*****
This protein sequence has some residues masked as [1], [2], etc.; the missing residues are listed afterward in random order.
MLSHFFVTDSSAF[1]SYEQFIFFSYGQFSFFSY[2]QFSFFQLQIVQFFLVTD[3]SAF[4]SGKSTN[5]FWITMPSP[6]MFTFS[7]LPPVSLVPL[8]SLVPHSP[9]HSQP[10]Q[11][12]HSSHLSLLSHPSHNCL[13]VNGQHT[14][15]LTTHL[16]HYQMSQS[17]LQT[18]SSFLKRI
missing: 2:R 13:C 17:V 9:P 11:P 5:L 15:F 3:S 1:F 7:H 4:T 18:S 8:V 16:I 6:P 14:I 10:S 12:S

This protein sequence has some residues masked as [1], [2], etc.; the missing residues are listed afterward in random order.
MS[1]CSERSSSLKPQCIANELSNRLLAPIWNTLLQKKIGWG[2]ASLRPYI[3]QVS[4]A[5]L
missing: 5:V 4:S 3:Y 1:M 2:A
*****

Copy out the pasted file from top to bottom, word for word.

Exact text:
This protein sequence has some residues masked as [1], [2], etc.; the missing residues are listed afterward in random order.
MLSHFFVTDSSAF[1]SYEQFIFFSYGQFSFFSY[2]QFSFFQLQIVQFFLVTD[3]SAF[4]SGKSTN[5]FWITMPSP[6]MFTFS[7]LPPVSLVPL[8]SLVPHSP[9]HSQP[10]Q[11][12]HSSHLSLLSHPSHNCL[13]VNGQHT[14][15]LTTHL[16]HYQMSQS[17]LQT[18]SSFLKRI
missing: 2:R 13:C 17:V 9:P 11:P 5:L 15:F 3:S 1:F 7:H 4:T 18:S 8:V 16:I 6:P 14:I 10:S 12:S

This protein sequence has some residues masked as [1], [2], etc.; the missing residues are listed afterward in random order.
MS[1]CSERSSSLKPQCIANELSNRLLAPIWNTLLQKKIGWG[2]ASLRPYI[3]QVS[4]A[5]L
missing: 5:V 4:S 3:Y 1:M 2:A